I think questions of ethics with bloggers are natural, particularly because the field is so new and unbalanced with the flood of participants. Like most new things we take to, it takes some time for the dirt to be purged as people jump in, it’s just natural. As others have mentioned, I think Jay Rosen says it as eloquently as you can at the end of the second article. If blogs had not developed a code of ethics all their own they would have failed long ago.

      More people being involved is a GOOD thing!

    11. 11 Kurt Mitschke February 23, 2010 at 1:58 am

      Jay Rosen’s article “Bloggers vs. Journalists is Over” couldn’t be more correct. It is not argument of either one or the other, rather blogging and journalism work together and both have advantages to offer. Clearly this is the case, as many professional journalists now have their own blogs, and may even utilize it in a different way than they do their traditional platform.

      Rosen also makes a good point that bloggers are journalists “sometimes.” Often, with a nice looking page and well-written piece, bloggers can pass off their work as real journalism, while it may actually be laced with tons of false information (whether intentional or not), PR promotions or completely biased opinion. Other times, it is indeed “real” journalism. This is what makes it difficult sometimes, but over time and with more exposure, people will be able to recognize what to believe.

      Regarding the ethics of blogging, I feel that if a blogger does a bad job at reporting and writing, that those reading it will know and not give it credibility. Many of those in the audience and reading the blogs may in fact be experts on the topic of the blog post, and therefore, through real-time comments and discussion, can in a way edit the post by pointing out the inaccuracies of the blogger. That is a major benefit of this open system.

      I completely agree with everything Rosen had to say in his articles. The blog form is very beneficial, and is helping to enhance journalism.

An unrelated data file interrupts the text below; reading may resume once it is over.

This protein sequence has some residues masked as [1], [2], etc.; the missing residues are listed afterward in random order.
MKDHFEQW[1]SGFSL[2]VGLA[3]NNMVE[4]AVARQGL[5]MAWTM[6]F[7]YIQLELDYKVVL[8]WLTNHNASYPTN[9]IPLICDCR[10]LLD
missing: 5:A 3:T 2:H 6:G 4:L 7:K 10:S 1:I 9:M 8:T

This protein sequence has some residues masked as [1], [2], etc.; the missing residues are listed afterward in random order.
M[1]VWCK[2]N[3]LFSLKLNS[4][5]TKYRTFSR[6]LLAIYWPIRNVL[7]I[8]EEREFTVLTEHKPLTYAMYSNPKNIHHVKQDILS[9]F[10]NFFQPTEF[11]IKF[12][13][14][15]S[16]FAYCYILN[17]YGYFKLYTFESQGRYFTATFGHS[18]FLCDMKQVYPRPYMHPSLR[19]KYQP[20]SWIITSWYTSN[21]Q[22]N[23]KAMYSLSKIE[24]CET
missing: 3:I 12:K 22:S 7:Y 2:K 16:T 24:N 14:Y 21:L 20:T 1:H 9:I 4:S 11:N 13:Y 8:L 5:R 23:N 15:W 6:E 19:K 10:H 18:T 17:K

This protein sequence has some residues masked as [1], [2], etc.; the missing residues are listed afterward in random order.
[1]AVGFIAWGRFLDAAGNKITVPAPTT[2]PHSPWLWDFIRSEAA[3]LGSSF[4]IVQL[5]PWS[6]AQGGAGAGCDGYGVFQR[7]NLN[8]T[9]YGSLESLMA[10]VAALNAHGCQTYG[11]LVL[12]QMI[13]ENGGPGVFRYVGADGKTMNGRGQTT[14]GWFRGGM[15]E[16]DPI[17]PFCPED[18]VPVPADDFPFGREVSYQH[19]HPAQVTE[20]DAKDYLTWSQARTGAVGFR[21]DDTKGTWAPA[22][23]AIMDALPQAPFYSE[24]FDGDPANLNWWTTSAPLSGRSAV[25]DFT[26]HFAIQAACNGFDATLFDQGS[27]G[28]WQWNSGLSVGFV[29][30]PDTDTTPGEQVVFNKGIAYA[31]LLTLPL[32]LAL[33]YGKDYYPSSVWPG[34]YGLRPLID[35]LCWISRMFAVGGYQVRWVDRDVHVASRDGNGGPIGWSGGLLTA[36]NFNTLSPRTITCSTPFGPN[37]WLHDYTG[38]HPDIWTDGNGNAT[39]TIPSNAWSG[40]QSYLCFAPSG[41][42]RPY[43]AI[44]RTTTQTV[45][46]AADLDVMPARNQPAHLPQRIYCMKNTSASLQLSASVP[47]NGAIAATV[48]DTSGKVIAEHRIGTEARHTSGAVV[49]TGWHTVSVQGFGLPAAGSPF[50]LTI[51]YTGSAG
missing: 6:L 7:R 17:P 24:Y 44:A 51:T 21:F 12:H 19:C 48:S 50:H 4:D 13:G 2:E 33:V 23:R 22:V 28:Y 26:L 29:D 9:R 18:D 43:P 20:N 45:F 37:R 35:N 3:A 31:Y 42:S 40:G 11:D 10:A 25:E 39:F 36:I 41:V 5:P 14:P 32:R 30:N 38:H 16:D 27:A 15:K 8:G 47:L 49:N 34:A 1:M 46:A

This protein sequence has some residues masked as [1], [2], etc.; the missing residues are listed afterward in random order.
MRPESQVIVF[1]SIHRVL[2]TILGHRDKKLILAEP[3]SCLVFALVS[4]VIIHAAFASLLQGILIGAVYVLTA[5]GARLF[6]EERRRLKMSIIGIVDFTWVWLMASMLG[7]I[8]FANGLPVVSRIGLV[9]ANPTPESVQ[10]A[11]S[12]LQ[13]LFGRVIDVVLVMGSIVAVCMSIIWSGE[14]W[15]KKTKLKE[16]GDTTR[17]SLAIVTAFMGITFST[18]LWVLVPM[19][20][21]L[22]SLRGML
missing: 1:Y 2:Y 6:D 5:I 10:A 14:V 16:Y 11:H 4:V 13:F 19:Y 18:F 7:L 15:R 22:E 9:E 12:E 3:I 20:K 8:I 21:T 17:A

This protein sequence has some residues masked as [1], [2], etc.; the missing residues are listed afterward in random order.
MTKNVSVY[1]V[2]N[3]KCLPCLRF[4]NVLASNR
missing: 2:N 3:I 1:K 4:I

12. 12 victorialeece February 23, 2010 at 2:00 am

      I do not believe that journalism and blogging are mutually exclusive. The two benefit from one another in many ways and can only continue to do so in the future.

      I prefer reading my news in a blog format as opposed to a paper or nightly newscast. I, along with many others, want to know everything as soon as I think up a question. Blogs are the way to get that. Professional journalists are needed though to compile and synthesize in depth information not accessible by the ordinary citizen blogger, and that’s where the two become symbiotic.

      Berners-Lee had the original idea of the web as a method to cultivate intellectual collaboration. Now it is a collaboration of all sorts, not just intellectual material. This is seen most clearly in the form of a blog, the doors are open for sharing between all people, not just media outlets.

      My favorite line from all of the readings comes from Chapter 9 of Scott Rosenberg’s “Say Everything.” It sums up the way the web and blogging almost seemed to explode all of a sudden–

      “It was as though the pent-up pressure of a century’s worth of unpublished letters to the editor had suddenly exploded online in a fury of indignation and complaint.”

      I think that this quote captures why so many people love blogging and sharing on the web–they love sharing about what they love, whether it be a pet or a national disaster.

    13. 13 Yolande Yip February 23, 2010 at 3:55 am

      For the record, I hate school board meetings. Now, relevant comment:

      In “If Blogging had no Ethics…,” Jay Rosen writes, “They don’t work the same way, or produce the same goods. One does not replace the other. They are not enemies, either. Ideas that work perfectly well in one—and describe the world in that setting—may not work in understanding the other: they misdescribe the world in a shifted setting.”

      He is actually referring to closed and open editorial systems, but I think (and Rosen probably meant it in this way) the quote is also applicable to journalists and bloggers.

      This brings us back to the Journalist vs. Blogger (non)debate and to what many others have already expressed here. We already have discussed the fading of the line between bloggers and journalists.

      As Rosen quoted Rebecca Blood, “When a blogger searches the existing record of fact and discovers that a public figure’s claim is untrue, that is journalism. When a reporter repeats a politician’s assertions without verifying whether they are true, that is not.” Whether or not a blogger is a journalist depends on the circumstance, and obviously since anyone can be a blogger, a journalist can as well.

      Like Jordyn said, people read blogs because they are different from straight, professional news. The two are different, and they are both necessary. We just need to figure out how to sustain this “symbiotic” relationship.